When you reside in a multiple – dwelling, such as an apartment building, you have limited control over the heat and hot water delivered to your home. The boiler and related hot water – delivery accessories are in the basement’s boiler room, and this room is “off limits” to tenants. Only the superintendent and other agents of the owner, such as boiler repairmen, are allowed to enter the boiler room.
The owner of a multiple-dwelling has a duty to maintain its premises in a reasonably safe condition, and in good repair. Unfortunately, landlords are sometimes negligent in maintaining the boiler and hot-water distribution system at their property, and children and adults have been seriously injured by scalding hot water in their own bathrooms. Burn injuries could include 1st, 2nd or 3rd degree burns.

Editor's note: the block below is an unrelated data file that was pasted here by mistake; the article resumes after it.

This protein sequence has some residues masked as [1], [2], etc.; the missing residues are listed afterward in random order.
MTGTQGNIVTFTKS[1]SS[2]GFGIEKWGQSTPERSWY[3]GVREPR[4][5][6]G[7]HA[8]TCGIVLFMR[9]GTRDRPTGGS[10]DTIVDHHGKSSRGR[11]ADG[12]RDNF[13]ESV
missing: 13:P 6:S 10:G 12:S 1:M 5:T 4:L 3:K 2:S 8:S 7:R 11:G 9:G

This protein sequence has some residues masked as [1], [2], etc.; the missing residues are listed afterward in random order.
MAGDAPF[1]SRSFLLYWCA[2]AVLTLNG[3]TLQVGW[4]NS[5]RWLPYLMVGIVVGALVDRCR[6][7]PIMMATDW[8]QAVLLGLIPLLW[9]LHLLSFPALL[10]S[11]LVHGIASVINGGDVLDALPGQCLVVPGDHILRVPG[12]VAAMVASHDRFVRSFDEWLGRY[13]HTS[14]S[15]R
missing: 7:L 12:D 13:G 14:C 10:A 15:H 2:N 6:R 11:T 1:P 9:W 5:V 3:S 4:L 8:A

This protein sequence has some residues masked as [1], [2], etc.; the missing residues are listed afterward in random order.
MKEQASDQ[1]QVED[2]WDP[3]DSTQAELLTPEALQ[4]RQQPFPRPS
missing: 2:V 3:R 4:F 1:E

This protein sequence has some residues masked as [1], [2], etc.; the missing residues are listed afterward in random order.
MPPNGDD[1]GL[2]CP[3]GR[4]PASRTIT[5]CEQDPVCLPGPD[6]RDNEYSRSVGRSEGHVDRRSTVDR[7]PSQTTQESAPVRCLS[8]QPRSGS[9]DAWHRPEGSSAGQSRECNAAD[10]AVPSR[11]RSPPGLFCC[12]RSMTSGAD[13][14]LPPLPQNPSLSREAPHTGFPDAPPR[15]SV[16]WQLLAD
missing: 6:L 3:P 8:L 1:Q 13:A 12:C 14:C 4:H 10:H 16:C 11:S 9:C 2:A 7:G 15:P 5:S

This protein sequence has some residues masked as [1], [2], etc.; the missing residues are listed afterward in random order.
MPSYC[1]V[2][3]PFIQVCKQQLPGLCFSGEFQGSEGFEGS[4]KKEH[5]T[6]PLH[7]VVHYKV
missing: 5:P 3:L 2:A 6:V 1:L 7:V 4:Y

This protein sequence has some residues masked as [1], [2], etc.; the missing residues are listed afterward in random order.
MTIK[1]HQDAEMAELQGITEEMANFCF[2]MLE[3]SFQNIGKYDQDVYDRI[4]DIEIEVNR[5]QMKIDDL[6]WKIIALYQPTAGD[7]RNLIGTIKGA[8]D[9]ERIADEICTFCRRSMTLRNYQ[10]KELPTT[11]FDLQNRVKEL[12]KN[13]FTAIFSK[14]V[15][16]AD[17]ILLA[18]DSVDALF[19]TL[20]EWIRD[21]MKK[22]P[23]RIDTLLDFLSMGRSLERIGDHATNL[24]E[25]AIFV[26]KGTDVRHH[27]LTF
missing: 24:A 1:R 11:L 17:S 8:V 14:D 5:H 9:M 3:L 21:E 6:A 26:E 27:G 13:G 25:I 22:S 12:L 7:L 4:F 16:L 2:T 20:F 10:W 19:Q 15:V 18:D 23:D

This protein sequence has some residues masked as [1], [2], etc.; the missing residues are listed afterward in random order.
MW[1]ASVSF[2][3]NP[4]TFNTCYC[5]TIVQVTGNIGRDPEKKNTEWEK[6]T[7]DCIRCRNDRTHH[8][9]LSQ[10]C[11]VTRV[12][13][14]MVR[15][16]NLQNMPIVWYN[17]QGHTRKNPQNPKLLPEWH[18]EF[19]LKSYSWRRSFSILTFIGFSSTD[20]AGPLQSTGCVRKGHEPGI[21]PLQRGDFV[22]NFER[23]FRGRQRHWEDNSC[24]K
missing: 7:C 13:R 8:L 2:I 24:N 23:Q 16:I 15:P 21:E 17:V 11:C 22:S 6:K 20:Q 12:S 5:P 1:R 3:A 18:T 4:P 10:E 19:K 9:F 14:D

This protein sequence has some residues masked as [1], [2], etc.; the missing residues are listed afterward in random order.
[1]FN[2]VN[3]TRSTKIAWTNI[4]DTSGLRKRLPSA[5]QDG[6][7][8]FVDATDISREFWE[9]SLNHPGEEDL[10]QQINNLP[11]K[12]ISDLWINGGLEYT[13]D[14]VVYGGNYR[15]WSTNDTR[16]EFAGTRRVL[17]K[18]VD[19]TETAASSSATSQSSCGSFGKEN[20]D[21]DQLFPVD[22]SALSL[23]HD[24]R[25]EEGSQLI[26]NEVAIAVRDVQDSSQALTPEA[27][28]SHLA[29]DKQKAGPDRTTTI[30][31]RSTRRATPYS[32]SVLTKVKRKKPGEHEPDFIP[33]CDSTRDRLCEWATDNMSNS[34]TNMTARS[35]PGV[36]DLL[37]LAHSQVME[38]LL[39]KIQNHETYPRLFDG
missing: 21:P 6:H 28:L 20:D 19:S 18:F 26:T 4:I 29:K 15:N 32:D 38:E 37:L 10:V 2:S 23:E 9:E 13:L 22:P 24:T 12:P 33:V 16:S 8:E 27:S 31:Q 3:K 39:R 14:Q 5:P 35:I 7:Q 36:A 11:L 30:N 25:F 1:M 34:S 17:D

How hot is too hot? The NYC Building Code requires that in buildings constructed after 1996, an anti-scald shower valve with high-limit stops of 120 degrees Fahrenheit, must be installed. But for several years now, anti-scald valves have been industry standard in New York City, so even if your building was constructed prior to 1996, your landlord may still be liable for failing to install an anti – scald valve.
If you have suffered burns as a result of scalding hot water from your shower, sink or bathtub, you may have a valid claim against your landlord for negligent maintenance of the heating/hot water system. Burns from scalding hot water may cause permanent scarring and significant damage. If you have been injured in this manner, you should immediately consult with a lawyer to determine your rights. You may have a valid claim for personal injuries, pain and suffering as well as medical expenses.
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